It’s been a year since the Supreme Court ruled in a case involving a Pennsylvania man who claims he was forced to buy an expensive video camera lens to secretly film his wife’s private moments.

Now, the same man’s attorney is claiming that the lenses were used to secretly record his own phone calls. 

The attorney, James A. Cipriano, has filed a motion in Pennsylvania Supreme Court to compel the state to produce the lenses to the American Civil Liberties Union (ACLU), which has filed the case on behalf of the man.

Ciprianos claims that the lens was purchased in 2012 by the man for his daughter’s wedding.

The lenses were attached to his iPhone by a special app that records video of the phone calls, but the phone is not connected to the camera.

The attorney’s motion cites a federal appeals court ruling that found the lenses did not violate privacy rights.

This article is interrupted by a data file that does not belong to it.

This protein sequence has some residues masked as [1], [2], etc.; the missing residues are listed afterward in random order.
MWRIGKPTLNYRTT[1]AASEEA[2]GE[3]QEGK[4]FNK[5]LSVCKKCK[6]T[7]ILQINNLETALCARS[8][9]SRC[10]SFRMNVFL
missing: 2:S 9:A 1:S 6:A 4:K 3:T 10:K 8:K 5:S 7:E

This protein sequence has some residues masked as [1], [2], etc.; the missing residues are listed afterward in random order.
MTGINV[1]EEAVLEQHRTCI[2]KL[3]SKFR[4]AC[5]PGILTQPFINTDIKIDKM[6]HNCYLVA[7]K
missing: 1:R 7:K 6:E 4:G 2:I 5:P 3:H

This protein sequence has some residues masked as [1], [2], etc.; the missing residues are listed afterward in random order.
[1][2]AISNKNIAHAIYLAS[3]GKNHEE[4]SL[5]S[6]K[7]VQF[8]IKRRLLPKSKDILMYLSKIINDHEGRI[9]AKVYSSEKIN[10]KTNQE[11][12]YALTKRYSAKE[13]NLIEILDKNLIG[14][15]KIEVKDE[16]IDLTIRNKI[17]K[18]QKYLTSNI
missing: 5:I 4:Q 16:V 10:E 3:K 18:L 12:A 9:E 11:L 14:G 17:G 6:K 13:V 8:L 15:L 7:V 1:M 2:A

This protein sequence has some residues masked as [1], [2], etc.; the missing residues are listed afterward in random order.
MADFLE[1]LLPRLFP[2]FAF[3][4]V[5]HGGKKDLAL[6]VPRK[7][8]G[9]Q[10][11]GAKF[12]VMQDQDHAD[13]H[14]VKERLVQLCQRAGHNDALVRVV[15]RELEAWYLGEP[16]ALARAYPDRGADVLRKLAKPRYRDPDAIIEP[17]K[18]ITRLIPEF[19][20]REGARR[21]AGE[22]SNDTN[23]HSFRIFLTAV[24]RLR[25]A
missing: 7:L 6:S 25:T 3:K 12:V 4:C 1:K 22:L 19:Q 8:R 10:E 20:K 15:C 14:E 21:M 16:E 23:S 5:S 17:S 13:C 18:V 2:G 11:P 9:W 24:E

“These are the most powerful cameras on the planet,” Cipriani told The Daily Beast.

“They’re designed to capture the entire spectrum of what you can see and how you can view. 

In the case of this camera, the only thing that you’re recording is the moment when you’re going through the bathroom, which is not your intimate moments, the intimate moments of your wife.

So, you’re capturing the moment where you’re having sex, but then the moment you’re not, which you can’t capture.” 

According to Ciprieo, the cameras were “used by the woman to record her private moments, like kissing her husband, or holding her hand.”

The video that Cipricanos claims he recorded of his wife “is one of the most private and intimate moments I have ever experienced,” he said.

“I don’t know what else she can record.

She’s the only one I know who can record everything that I am doing.

It’s not that she wants to record it, but she doesn’t know that it’s happening. 

He said he has also recorded conversations he had with his wife and that she would sometimes answer his phone with a question like “How is everything?”

The Pennsylvania Supreme court is scheduled to consider the motion this week.

The case was brought by the Pennsylvania State Police, and the ACLU is representing the man in his civil rights claim.